Malaysia’s foreign ministry has summoned the French ambassador in Kuala Lumpur to complain over what it called hate speech and attempts to defame Islam by top officials in France, including President Emmanuel Macron.
Macron has defended the display of cartoons of the Prophet Mohammed in French classrooms and vowed to intensify efforts to prevent radical Islam from subverting the country’s European values.
The president’s statement, which angered many Muslims, came after a French teacher who had shown his students cartoon depictions of the Prophet from the satirical magazine Charlie Hebdo, was brutally beheaded in the street near Paris earlier this month.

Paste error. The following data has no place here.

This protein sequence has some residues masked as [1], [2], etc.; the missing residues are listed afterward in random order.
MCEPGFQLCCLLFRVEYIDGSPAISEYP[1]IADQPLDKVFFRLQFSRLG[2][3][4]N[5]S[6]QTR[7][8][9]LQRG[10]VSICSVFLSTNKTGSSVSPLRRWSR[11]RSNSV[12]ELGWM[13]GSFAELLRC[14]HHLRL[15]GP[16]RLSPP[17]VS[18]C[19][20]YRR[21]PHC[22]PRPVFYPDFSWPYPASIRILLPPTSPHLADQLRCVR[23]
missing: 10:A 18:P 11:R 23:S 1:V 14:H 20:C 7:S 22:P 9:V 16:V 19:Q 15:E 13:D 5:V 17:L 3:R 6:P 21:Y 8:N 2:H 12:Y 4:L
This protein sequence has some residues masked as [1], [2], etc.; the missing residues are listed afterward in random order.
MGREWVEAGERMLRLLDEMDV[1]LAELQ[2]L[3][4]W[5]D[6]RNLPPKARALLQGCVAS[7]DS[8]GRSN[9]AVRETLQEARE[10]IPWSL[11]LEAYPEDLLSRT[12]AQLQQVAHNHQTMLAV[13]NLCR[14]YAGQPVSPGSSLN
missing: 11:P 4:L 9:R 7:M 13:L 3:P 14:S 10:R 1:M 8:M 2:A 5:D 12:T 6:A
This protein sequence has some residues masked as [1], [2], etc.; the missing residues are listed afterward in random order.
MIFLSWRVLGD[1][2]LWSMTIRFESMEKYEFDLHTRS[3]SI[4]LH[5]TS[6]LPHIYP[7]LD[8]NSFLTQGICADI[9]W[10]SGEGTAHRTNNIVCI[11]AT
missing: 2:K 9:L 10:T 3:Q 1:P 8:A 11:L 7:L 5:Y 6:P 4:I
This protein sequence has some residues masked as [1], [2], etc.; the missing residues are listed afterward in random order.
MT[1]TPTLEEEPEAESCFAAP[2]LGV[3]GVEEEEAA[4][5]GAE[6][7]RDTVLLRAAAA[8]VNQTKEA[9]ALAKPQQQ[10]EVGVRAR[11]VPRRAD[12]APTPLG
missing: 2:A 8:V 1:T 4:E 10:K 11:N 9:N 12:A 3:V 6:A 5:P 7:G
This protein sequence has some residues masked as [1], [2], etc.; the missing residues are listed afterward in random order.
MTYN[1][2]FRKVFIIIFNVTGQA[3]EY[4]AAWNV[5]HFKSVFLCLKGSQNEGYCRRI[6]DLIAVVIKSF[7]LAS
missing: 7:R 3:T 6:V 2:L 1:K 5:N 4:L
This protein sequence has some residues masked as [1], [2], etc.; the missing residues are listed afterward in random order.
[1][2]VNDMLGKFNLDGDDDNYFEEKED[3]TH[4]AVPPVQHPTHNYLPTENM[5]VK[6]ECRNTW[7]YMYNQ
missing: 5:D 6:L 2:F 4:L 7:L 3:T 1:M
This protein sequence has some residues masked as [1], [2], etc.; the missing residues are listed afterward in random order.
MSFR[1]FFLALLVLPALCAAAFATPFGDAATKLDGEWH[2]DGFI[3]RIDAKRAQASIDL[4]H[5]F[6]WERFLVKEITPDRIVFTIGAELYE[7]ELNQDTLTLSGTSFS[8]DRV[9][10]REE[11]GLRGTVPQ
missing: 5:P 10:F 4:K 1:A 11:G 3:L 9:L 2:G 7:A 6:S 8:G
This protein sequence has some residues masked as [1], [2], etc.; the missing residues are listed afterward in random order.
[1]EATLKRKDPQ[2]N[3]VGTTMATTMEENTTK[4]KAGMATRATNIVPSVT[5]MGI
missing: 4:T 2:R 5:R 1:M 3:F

On his arrival to the foreign ministry, French charge d’affaires Gilles Barrier was told that Malaysia strongly condemns “any inflammatory rhetoric and provocative acts that seek to defame the religion of Islam.”
Macron’s words as well as the display of caricatures of the Prophet Mohammed, which Muslims consider blasphemy, on buildings in France only leads to “elevated tensions,” the ministry pointed out, adding that such behavior “doesn’t bode well for the peaceful co-existence of all religions.”
In a separate statement, Malaysia’s Foreign Minister Hishammuddin Hussein insisted that freedom of expression, which Paris was defending in the form of the cartoons, shouldn’t infringe or violate the rights of another.
“In this context, to denigrate and tarnish Islam’s Holy Prophet and to associate Islam with terrorism are certainly beyond the scope of such rights,” he said.
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